Prepare yourself for an Aaron Gray max contract next off-season...
As part of my NBA off-season regiment, I've been playing catch-up on some reading.
Stacks and stacks of magazines plague my condo, and while I've gradually been going through them all the past few weeks, I've also put many aside that have caught my attention for one reason or another.
Take ESPN Mag's "Money Issue" from this past May.
There was a column included that looked at Undervalued and Overvalued assets in sports in general and one of the "over-valued" elements was NBA small ball.
From the post:
"Teams that finish in the top 25 per cent in wins spent much more on premium frontcourt players (centers and forwards in the top 10 per cent of salaries at their positions) and less on premium guards. Despite plenty of bad contracts offered in pursuit of impact seven-footers, spending on bigs creates the best Player Efficiency Rating relative to the league median for each position."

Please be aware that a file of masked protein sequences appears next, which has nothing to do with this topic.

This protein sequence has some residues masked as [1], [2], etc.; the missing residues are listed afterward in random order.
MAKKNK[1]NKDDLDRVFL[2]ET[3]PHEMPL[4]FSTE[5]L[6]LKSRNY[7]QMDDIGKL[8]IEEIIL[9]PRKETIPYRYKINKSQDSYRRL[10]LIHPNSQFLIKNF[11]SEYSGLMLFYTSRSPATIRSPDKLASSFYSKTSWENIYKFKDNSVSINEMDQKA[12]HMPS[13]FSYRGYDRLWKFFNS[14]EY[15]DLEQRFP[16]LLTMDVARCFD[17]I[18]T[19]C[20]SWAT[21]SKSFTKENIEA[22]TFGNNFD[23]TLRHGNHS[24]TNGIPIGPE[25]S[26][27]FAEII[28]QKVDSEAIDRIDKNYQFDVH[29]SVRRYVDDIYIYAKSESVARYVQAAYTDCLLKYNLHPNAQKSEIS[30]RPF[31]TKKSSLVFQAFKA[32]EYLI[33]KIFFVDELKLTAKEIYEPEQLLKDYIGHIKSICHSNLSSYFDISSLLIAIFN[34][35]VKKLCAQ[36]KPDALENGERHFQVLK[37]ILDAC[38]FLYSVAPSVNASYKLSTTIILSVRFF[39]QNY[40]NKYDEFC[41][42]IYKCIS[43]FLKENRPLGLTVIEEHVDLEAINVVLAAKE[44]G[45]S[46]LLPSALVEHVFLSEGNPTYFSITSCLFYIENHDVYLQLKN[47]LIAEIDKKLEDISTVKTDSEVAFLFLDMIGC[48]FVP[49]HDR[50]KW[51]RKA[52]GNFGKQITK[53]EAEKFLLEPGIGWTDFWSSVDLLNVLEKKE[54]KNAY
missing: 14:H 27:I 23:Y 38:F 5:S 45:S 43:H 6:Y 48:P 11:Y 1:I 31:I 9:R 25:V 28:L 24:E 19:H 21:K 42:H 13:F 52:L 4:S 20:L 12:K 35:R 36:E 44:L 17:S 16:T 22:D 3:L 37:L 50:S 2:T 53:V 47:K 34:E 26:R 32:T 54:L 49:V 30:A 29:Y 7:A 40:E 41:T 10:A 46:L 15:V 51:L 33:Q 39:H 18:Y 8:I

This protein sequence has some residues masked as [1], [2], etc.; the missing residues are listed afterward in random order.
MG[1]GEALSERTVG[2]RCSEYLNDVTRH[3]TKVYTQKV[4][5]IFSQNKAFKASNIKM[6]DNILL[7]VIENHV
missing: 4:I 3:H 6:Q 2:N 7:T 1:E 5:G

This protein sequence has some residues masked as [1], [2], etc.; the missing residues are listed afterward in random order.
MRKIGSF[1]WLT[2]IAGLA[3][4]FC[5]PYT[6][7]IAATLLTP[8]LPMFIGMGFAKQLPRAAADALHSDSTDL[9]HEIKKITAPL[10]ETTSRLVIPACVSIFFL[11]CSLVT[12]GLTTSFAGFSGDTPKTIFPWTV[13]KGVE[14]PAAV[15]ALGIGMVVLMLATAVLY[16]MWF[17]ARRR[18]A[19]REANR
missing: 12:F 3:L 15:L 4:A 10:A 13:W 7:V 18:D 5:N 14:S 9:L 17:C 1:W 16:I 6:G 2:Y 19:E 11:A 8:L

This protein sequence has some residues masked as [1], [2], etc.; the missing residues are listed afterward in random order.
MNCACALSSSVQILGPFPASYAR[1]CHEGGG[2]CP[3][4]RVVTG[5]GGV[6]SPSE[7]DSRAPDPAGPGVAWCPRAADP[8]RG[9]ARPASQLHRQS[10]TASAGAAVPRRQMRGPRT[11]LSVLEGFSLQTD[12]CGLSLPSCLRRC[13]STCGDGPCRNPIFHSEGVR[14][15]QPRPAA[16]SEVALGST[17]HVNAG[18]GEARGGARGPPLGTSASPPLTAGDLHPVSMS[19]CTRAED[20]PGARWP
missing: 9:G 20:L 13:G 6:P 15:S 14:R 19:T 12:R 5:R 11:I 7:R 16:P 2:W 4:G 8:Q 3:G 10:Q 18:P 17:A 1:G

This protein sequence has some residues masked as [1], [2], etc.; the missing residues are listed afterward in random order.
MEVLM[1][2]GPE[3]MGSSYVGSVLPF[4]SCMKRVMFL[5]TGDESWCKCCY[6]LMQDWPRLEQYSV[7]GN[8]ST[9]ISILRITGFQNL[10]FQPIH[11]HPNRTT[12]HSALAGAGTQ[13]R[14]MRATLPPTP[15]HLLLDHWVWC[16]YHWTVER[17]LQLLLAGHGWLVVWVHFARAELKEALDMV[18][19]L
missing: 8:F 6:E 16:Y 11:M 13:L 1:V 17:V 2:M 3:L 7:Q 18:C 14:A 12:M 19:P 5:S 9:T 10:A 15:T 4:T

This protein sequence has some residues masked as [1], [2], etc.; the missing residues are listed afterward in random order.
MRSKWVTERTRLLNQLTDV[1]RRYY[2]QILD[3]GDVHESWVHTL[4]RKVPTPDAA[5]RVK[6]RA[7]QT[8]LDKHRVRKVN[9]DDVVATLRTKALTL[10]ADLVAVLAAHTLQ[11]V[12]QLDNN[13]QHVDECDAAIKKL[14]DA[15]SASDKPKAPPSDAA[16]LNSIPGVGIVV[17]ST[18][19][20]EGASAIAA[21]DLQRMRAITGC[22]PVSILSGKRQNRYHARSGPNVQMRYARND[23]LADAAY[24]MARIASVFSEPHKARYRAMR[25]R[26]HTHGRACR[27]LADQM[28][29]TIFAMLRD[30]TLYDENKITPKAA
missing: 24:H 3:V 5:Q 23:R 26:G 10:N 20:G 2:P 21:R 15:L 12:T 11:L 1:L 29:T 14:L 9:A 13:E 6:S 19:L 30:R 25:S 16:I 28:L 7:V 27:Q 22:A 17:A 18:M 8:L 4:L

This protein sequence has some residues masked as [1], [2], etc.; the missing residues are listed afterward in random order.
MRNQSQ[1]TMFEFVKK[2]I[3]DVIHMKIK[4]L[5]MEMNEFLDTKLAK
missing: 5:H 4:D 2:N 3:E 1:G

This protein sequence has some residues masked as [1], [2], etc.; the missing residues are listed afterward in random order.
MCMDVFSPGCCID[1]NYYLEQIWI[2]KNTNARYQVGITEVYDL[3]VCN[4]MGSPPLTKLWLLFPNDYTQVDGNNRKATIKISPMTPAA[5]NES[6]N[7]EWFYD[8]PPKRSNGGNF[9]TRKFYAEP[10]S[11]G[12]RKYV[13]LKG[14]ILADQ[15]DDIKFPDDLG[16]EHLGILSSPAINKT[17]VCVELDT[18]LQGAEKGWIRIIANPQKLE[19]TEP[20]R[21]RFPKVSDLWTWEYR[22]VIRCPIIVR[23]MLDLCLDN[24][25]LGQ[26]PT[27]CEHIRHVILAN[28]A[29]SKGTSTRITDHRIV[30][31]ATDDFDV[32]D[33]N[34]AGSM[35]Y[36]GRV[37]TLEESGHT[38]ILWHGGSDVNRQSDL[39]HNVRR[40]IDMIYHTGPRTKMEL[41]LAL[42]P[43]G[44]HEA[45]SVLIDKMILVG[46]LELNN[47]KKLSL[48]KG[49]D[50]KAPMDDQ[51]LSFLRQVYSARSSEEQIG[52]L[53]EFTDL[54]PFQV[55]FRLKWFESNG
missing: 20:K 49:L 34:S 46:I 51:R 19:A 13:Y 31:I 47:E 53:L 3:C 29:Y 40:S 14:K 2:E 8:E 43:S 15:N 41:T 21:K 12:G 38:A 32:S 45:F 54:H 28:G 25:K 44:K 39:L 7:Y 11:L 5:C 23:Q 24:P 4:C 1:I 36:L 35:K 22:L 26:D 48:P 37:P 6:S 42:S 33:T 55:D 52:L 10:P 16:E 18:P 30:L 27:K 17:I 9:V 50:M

Interestingly, in the same issue, seven-footers were also included...and on the over-valued list too.
So what gives?
The key is supply and demand.
Big men are a scarce resource and from the post, a team exec confides that even an "average center is worth four times an above-average guard."
Translation - if you're going to dole out stupid contracts, do it on big men.
What's interesting from a Raptors' perspective is that Bryan Colangelo has tended to gamble on small ball, over-paying for guards and wings.
Amir Johnson would be an exception on the list, as would smaller moves like the signing of Patrick O'Bryant, Maceo Baston and Joey Dorsey etc, but for the most part, the significant free-agent moves on Bryan Colangelo's watch, weren't of the "big" variety.
And while it's obviously a more complex discussion, Toronto's best teams under Bryan Colangelo were those that not only had big man Chris Bosh at the core, but were also those surrounded by competent big men acquisitions like Rasho Nesterovic and Jorge Garbajosa.
Perhaps Colangelo has realized this, helping to explain his recent renewed zest in depth up front.
Recent drafts have netted the likes of Jonas Valanciunas, Ed Davis and Quincy Acy, and adding depth in the line of Aaron Gray and Jamaal Magloire has been a boon for a club that tended to be under-represented in the size department in the past.
Last year Toronto sported a rebounding percentage of .509, tied for ninth-best in the NBA so perhaps there's a correlation here, and betting on big is the way to go.
And if that's the case, suddenly acquisitions like O'Bryant, Jake Voskuhl and Primo Brezec make a lot more sense.